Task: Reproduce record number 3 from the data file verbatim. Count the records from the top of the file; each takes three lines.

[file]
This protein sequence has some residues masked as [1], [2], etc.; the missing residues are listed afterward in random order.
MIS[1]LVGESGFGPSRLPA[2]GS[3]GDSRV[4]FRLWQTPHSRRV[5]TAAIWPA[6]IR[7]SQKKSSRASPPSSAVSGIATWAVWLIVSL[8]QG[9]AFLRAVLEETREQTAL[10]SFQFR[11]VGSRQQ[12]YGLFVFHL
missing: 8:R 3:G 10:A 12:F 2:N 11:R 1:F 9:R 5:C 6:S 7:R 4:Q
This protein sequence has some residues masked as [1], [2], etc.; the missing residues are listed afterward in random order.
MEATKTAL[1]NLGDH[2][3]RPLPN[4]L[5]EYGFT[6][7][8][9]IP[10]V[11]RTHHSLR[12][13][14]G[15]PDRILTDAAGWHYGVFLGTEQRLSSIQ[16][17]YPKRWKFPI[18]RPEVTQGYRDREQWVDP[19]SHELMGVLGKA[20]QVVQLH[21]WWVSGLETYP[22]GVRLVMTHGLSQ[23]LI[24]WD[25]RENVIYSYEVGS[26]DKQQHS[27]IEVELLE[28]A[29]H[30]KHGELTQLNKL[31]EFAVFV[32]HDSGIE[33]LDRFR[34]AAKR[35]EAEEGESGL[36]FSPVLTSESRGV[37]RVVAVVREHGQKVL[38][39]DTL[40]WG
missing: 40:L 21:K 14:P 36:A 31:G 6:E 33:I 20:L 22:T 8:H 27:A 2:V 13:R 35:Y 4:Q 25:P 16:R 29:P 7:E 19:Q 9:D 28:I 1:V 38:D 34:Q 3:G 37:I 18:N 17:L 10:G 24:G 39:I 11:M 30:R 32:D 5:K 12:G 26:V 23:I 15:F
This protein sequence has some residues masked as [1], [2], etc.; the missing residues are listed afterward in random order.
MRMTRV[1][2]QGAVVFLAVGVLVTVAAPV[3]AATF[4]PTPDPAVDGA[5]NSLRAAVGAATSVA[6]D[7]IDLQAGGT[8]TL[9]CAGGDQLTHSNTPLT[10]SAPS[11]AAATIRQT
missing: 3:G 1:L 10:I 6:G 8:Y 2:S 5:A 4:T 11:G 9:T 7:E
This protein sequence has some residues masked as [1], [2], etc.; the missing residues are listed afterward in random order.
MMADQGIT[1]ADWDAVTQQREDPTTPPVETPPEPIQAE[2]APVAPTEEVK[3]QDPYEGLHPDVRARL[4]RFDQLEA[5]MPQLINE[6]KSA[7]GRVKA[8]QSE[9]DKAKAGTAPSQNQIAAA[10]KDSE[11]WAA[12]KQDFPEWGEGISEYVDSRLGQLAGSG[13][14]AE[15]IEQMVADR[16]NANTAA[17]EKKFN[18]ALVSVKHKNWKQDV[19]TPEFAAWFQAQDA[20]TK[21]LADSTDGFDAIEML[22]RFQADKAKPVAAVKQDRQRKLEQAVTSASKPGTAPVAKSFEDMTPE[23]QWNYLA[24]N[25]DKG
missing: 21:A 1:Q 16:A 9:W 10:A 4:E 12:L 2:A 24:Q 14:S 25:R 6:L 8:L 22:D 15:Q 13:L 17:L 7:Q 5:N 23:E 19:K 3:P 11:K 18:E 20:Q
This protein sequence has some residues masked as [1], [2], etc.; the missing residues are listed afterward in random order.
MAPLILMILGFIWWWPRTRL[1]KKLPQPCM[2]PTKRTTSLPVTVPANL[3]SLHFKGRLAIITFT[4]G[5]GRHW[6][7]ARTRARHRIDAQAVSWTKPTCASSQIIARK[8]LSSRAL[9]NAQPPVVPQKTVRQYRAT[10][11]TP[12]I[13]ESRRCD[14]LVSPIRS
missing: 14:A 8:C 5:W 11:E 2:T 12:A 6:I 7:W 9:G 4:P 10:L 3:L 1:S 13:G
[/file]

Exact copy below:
This protein sequence has some residues masked as [1], [2], etc.; the missing residues are listed afterward in random order.
MRMTRV[1][2]QGAVVFLAVGVLVTVAAPV[3]AATF[4]PTPDPAVDGA[5]NSLRAAVGAATSVA[6]D[7]IDLQAGGT[8]TL[9]CAGGDQLTHSNTPLT[10]SAPS[11]AAATIRQT
missing: 3:G 1:L 10:I 6:G 8:Y 2:S 5:A 4:T 11:G 9:T 7:E